Traverse City Record-Eagle

September 21, 2013

A 'special' journey

BY ANNE STANTON astanton@record-eagle.com
Traverse City Record-Eagle

---- — FIFE LAKE — A high school diploma normally is considered a good thing, but it hasn’t worked out that way for Daniel Everson.

Everson took mostly special education classes at Forest Area Community Schools and graduated in 2004. Yet he was nowhere close to high school level and suffered from bipolar disorder, ADHD, and oppositional defiant disorder.

Daniel’s diploma, his parents discovered, made him permanently ineligible for post-high school services offered by the Traverse Bay Area Intermediate School District.

“I feel they should have kept me in until I knew how to adapt to the real world,” said Daniel, who struggles for words.

Now high school students with special needs can get real-world training with a new TBAISD semester course called “Transition Central.” For 2 ½ hours each day, students will learn skills such as riding public buses, cooking and making a budget.

The TBAISD created the class in response to an analysis of how students with disabilities do after high school, said Carol Greilick, assistant superintendent for special education.

“When it’s clear there are needs not being met, we need to do a better job, and shame on us if we don’t,” she said.

But Carl and Rene’ Everson are living with the consequences of Daniel’s early exit and want to tell the story of their two sons, both cognitively impaired with mental health challenges.

On a recent early evening, Carl and Rene’ were both at their small Fife Lake ranch home, cluttered with children’s toys and Daniel’s clothes in the living room, his makeshift bedroom. Carl demonstrated to Daniel, 27, how to make bean soup, while Rene’ tutored his 9-year-old stepdaughter.

The couple knew little about “transitioning” Daniel to the real world when they met with an IEP team in the spring of 2004 in his senior year. An IEP, an individualized education program, is a written agreement about how a child with disabilities will be educated.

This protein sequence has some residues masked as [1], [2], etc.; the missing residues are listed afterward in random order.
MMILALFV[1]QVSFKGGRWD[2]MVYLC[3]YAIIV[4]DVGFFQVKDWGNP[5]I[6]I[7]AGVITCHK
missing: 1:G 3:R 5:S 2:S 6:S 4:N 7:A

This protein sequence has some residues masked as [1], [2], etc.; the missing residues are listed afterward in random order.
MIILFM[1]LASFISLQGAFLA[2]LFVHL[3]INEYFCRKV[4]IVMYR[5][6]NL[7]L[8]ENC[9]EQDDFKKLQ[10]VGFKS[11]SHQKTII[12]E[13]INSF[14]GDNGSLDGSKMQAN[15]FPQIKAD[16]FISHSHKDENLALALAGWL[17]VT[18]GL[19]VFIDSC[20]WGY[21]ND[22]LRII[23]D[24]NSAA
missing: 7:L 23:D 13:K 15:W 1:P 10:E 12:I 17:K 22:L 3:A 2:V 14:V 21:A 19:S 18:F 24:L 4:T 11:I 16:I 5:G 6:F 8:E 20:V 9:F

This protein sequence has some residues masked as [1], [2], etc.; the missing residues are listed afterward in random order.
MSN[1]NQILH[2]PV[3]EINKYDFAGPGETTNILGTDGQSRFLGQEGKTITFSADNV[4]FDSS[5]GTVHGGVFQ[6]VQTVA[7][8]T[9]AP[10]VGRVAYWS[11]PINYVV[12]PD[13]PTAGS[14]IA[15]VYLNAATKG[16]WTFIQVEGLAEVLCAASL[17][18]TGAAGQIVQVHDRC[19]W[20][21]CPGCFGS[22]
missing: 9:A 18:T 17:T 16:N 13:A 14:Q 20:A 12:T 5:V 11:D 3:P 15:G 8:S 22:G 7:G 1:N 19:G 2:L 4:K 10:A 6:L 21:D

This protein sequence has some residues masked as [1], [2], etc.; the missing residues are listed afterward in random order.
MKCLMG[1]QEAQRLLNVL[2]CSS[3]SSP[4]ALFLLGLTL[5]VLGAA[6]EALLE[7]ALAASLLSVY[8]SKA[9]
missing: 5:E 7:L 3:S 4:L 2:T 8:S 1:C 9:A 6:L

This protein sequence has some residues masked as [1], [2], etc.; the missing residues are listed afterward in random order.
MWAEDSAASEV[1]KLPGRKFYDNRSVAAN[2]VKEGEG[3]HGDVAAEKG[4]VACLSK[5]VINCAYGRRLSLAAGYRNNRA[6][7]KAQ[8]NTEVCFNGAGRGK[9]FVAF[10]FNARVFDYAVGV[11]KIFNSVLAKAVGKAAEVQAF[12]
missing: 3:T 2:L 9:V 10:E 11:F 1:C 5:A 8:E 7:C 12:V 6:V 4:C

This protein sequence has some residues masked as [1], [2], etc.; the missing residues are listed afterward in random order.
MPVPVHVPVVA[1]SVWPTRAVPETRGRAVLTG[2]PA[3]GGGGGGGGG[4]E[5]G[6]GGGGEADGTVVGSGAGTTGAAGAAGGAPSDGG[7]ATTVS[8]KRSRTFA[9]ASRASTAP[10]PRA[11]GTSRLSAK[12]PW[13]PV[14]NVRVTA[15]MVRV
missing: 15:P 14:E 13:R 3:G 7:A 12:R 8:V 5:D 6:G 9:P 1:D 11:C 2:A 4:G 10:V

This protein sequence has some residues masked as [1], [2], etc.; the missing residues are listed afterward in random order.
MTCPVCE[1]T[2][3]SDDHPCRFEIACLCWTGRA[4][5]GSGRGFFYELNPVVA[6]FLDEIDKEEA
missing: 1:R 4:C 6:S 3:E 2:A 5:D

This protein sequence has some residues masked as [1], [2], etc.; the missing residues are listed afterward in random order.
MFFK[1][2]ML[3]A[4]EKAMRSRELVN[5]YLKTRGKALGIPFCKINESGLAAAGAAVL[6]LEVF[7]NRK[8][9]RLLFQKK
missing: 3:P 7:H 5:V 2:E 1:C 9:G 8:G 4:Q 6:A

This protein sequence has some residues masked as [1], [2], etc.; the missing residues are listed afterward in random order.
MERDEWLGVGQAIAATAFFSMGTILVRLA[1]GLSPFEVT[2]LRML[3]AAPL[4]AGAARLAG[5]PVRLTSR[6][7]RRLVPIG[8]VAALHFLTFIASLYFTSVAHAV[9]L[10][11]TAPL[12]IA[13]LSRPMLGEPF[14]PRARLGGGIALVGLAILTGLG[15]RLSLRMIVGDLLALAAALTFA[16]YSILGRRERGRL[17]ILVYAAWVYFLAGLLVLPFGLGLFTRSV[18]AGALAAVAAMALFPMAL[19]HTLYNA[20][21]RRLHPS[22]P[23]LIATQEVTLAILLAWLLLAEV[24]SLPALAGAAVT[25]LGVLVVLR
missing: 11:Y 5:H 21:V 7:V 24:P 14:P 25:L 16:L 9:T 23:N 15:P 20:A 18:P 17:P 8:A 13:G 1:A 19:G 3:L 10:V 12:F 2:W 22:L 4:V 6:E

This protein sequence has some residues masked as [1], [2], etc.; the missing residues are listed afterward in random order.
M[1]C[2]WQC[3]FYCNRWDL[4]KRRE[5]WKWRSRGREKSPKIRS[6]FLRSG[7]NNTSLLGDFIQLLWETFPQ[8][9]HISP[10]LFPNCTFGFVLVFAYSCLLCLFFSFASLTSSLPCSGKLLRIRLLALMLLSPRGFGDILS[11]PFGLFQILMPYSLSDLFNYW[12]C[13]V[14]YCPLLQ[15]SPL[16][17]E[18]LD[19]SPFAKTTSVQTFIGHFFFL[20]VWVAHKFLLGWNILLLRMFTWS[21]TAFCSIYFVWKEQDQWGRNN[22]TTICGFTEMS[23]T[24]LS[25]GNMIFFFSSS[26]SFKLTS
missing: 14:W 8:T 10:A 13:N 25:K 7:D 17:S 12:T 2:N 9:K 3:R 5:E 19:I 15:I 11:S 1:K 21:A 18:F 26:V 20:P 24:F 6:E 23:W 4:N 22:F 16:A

The couple thought Daniel’s skills were higher than they were, and became alarmed as he lost a series of jobs and seemed to regress. He married in 2010, went through a split-up this past summer, and moved back home with his four-year-old son, Trevor.

Now Carl and Rene’, both 52, devote their spare time to teaching Daniel real-life skills. They also care for Trevor and, more often than not, Daniel’s two young stepdaughters. The couple evolved as strong advocates by the time their younger son, Kelly, approached his graduation date in 2006.

Kelly’s IEP team also recommended a high school diploma and enrollment in a downstate trade school. The couple, given 24 hours to sign it, refused. Kelly’s cognitive skills were even lower than Daniel’s and he couldn’t pass the trade school exam. They found an ally in Jane Shank of the Association of Children’s Mental Health, a nonprofit.

“I came in just at the time where it really looked truly, as if he was just going to get his diploma, walk across the stage and be done. It was a ‘Hail Mary’ pass,” said Shank of Interlochen.

Shank suggested Kelly attend TBAISD’s ACE program, which teaches young adults with mild cognitive impairments how to navigate work and home life up to age 26. Only about four seniors go into ACE each year. The Adult Work Center also offers programs for students with severe impairments.

The couple met four times with the IEP team, the last a huge gathering at the Career Tech Center where Kelly read a letter to the team, pleading to stay in school.

“… (W)hat I saying in this letter or note is the honest to god truth every night I pray pray to go the adult work center so I can get my learning Disability straight that means all school work,” he said.

The IEP team, in the end, relented.

Kelly attended ACE until age 23, trying out jobs such as cleaning up the State Theatre. He married a fellow student and now works at Grand Traverse Industries and volunteers at Forest Area High School.

“ACE taught you how to budget your money so you can have your own place,” said Kelly, explaining his success.

“That’s something I never had,” said Daniel. “I tried living by myself, but things didn’t work out.”

Rene’ and Carl believe the state should adopt a pass/fail test for academic and real world skills before awarding a diploma to students in special education.

Since then, the state has set out tough graduation standards. Those who can’t attain the standards often receive a certificate of completion. It doesn’t mean an irrevocable exit from the public school system, but normally the end of public school education, Greilick said.

Greilick said federal law mandates that students with disabilities be offered the highest expectations possible, which often means leaving public school after twelfth grade.

If students are capable of earning a high school diploma, it is their right to do so, she said.

“I’m not commenting on any particular case, but most parents are happy their student can accomplish graduation requirements,” Greilick said.